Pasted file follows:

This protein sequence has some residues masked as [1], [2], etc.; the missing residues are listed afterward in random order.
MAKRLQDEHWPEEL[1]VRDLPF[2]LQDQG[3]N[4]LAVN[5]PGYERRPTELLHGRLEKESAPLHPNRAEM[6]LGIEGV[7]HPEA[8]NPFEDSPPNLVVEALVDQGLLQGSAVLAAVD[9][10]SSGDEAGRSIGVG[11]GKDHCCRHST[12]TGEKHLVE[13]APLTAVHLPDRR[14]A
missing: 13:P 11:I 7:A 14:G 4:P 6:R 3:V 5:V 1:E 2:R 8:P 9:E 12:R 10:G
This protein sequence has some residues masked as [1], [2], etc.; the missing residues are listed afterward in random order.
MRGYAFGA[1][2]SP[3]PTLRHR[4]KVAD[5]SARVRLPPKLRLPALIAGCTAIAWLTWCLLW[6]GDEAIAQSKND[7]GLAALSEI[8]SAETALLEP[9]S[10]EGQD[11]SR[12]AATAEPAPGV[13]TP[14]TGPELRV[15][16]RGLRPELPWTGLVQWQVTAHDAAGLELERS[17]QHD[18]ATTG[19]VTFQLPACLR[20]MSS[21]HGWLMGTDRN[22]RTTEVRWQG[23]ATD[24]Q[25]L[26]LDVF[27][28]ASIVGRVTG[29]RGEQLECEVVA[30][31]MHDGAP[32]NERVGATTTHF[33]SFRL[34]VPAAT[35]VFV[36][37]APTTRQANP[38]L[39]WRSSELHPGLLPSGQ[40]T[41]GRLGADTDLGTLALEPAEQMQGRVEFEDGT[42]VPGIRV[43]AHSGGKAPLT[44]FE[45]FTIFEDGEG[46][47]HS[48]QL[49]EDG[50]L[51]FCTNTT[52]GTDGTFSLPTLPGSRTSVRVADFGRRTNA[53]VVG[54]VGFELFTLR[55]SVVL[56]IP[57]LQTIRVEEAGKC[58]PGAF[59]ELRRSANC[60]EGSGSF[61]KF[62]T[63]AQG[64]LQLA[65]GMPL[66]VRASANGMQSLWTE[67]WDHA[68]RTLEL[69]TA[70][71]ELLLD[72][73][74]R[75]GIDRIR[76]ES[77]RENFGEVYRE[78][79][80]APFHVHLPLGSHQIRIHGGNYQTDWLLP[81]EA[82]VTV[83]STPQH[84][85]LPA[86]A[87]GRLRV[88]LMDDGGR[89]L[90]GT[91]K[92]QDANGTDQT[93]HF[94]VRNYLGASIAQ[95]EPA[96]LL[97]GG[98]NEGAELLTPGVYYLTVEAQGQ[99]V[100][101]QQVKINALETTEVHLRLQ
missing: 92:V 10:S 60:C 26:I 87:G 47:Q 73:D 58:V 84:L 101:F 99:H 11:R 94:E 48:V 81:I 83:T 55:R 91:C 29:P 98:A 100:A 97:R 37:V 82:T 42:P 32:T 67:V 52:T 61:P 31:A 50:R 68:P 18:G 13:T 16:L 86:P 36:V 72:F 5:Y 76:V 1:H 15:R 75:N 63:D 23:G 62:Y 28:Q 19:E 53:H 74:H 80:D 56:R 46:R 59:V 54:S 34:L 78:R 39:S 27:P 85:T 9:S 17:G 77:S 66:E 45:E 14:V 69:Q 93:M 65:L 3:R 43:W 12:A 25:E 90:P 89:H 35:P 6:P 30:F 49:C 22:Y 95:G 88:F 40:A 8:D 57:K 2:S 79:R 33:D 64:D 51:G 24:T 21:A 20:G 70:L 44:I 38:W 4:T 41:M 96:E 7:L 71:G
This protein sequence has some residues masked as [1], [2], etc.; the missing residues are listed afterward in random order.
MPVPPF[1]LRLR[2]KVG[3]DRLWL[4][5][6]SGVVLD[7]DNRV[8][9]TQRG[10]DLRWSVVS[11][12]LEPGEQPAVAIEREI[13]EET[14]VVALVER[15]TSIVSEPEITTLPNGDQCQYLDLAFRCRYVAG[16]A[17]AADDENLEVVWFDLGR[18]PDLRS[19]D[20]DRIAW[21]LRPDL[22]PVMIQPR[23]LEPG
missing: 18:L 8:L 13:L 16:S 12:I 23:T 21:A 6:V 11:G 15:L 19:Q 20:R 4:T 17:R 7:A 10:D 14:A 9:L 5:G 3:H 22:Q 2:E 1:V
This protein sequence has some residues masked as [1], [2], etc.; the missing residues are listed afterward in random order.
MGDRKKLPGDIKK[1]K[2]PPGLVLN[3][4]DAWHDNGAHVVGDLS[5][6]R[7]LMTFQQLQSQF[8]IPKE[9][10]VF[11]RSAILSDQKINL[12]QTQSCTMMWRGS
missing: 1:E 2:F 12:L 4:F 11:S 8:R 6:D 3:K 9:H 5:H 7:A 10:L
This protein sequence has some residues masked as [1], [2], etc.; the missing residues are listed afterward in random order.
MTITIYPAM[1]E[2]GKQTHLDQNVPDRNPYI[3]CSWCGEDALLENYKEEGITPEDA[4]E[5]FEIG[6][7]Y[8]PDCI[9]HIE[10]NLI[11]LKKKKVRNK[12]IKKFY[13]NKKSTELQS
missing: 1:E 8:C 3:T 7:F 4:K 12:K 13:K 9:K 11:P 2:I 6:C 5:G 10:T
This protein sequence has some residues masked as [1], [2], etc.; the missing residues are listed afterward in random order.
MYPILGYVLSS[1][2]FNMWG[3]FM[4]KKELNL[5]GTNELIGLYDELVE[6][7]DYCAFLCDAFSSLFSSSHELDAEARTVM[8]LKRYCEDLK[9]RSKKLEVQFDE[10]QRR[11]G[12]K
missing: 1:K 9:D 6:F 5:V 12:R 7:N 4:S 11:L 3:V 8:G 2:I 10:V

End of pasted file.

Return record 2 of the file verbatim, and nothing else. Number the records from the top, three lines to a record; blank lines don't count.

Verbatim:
This protein sequence has some residues masked as [1], [2], etc.; the missing residues are listed afterward in random order.
MRGYAFGA[1][2]SP[3]PTLRHR[4]KVAD[5]SARVRLPPKLRLPALIAGCTAIAWLTWCLLW[6]GDEAIAQSKND[7]GLAALSEI[8]SAETALLEP[9]S[10]EGQD[11]SR[12]AATAEPAPGV[13]TP[14]TGPELRV[15][16]RGLRPELPWTGLVQWQVTAHDAAGLELERS[17]QHD[18]ATTG[19]VTFQLPACLR[20]MSS[21]HGWLMGTDRN[22]RTTEVRWQG[23]ATD[24]Q[25]L[26]LDVF[27][28]ASIVGRVTG[29]RGEQLECEVVA[30][31]MHDGAP[32]NERVGATTTHF[33]SFRL[34]VPAAT[35]VFV[36][37]APTTRQANP[38]L[39]WRSSELHPGLLPSGQ[40]T[41]GRLGADTDLGTLALEPAEQMQGRVEFEDGT[42]VPGIRV[43]AHSGGKAPLT[44]FE[45]FTIFEDGEG[46][47]HS[48]QL[49]EDG[50]L[51]FCTNTT[52]GTDGTFSLPTLPGSRTSVRVADFGRRTNA[53]VVG[54]VGFELFTLR[55]SVVL[56]IP[57]LQTIRVEEAGKC[58]PGAF[59]ELRRSANC[60]EGSGSF[61]KF[62]T[63]AQG[64]LQLA[65]GMPL[66]VRASANGMQSLWTE[67]WDHA[68]RTLEL[69]TA[70][71]ELLLD[72][73][74]R[75]GIDRIR[76]ES[77]RENFGEVYRE[78][79][80]APFHVHLPLGSHQIRIHGGNYQTDWLLP[81]EA[82]VTV[83]STPQH[84][85]LPA[86]A[87]GRLRV[88]LMDDGGR[89]L[90]GT[91]K[92]QDANGTDQT[93]HF[94]VRNYLGASIAQ[95]EPA[96]LL[97]GG[98]NEGAELLTPGVYYLTVEAQGQ[99]V[100][101]QQVKINALETTEVHLRLQ
missing: 92:V 10:S 60:C 26:I 87:G 47:Q 73:D 58:V 84:L 101:F 99:H 11:R 94:E 48:V 81:I 83:T 55:R 91:C 29:P 98:A 100:A 97:R 37:V 82:T 42:P 32:T 67:V 52:T 61:P 31:A 50:R 68:P 18:G 13:T 16:L 86:P 36:V 72:F 5:Y 76:V 1:H 15:R 75:N 63:D 23:G 62:Y 28:Q 19:E 53:H 74:H 80:D 56:R 46:R 59:V 54:S 34:L 78:R 39:S 27:P 85:T 9:S 17:G 77:S 66:E 45:E 14:V 69:Q 93:M 65:L 3:R 43:W 12:A 25:E 90:P 89:H 35:P 6:P 30:F 49:C 22:Y 95:G 88:F 40:A 8:D 57:K 2:S 79:R 33:D 64:D 51:G 24:T 21:A 20:G 70:L 44:I 38:W 4:T 41:M 96:E 7:L 71:G